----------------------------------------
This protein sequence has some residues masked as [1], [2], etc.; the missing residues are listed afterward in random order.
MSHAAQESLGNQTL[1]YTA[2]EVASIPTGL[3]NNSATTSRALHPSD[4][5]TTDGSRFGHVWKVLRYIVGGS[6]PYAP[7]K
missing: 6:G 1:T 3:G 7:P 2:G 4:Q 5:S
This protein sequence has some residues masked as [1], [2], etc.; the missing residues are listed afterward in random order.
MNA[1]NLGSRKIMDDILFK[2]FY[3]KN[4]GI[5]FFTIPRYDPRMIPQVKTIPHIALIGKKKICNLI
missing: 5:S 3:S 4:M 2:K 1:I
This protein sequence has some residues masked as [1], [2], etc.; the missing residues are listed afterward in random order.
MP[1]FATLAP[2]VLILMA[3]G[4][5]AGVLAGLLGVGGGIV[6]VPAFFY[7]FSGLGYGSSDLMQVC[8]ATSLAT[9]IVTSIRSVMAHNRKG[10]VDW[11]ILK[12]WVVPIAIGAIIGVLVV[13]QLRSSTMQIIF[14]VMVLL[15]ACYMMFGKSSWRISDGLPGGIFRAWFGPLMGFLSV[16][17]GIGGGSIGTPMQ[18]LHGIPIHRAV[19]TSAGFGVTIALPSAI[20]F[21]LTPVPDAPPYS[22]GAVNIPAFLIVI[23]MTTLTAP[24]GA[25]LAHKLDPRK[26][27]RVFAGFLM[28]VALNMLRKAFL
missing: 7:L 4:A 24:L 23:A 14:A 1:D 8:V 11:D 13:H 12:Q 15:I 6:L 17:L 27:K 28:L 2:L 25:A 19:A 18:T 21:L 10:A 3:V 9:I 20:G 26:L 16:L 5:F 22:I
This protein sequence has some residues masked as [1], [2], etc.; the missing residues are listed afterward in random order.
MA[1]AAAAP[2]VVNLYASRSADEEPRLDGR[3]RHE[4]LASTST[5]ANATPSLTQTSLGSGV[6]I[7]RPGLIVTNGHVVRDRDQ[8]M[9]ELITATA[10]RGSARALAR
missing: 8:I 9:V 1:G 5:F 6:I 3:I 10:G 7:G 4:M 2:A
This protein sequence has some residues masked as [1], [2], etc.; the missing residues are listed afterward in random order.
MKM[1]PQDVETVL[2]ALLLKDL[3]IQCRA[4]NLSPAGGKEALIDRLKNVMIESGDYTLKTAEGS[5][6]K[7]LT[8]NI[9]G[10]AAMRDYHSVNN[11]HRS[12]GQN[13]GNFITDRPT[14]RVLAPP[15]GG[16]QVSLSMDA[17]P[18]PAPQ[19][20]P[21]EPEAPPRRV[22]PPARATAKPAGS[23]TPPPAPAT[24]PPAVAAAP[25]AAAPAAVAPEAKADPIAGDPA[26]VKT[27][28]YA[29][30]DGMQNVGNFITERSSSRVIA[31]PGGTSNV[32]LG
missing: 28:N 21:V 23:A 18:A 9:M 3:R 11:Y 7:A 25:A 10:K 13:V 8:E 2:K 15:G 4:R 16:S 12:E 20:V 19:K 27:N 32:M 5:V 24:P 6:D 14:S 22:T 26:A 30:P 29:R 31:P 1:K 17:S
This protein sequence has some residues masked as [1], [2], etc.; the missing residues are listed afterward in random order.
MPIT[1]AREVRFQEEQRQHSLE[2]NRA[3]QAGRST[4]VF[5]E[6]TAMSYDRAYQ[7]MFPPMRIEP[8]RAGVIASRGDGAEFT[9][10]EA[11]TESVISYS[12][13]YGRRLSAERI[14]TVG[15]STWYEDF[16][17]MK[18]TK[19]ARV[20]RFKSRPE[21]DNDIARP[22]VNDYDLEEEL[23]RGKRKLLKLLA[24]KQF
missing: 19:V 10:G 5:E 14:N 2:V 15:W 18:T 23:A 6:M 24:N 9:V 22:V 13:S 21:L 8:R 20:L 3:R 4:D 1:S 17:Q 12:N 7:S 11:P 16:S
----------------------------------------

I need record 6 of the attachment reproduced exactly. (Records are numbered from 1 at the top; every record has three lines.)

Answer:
This protein sequence has some residues masked as [1], [2], etc.; the missing residues are listed afterward in random order.
MPIT[1]AREVRFQEEQRQHSLE[2]NRA[3]QAGRST[4]VF[5]E[6]TAMSYDRAYQ[7]MFPPMRIEP[8]RAGVIASRGDGAEFT[9][10]EA[11]TESVISYS[12][13]YGRRLSAERI[14]TVG[15]STWYEDF[16][17]MK[18]TK[19]ARV[20]RFKSRPE[21]DNDIARP[22]VNDYDLEEEL[23]RGKRKLLKLLA[24]KQF
missing: 19:V 10:G 5:E 14:N 2:V 15:W 18:T 23:A 6:M 24:N 9:V 22:V 13:S 21:L 8:R 20:L 3:R 4:D 1:S 17:Q 12:N 7:S 11:P 16:S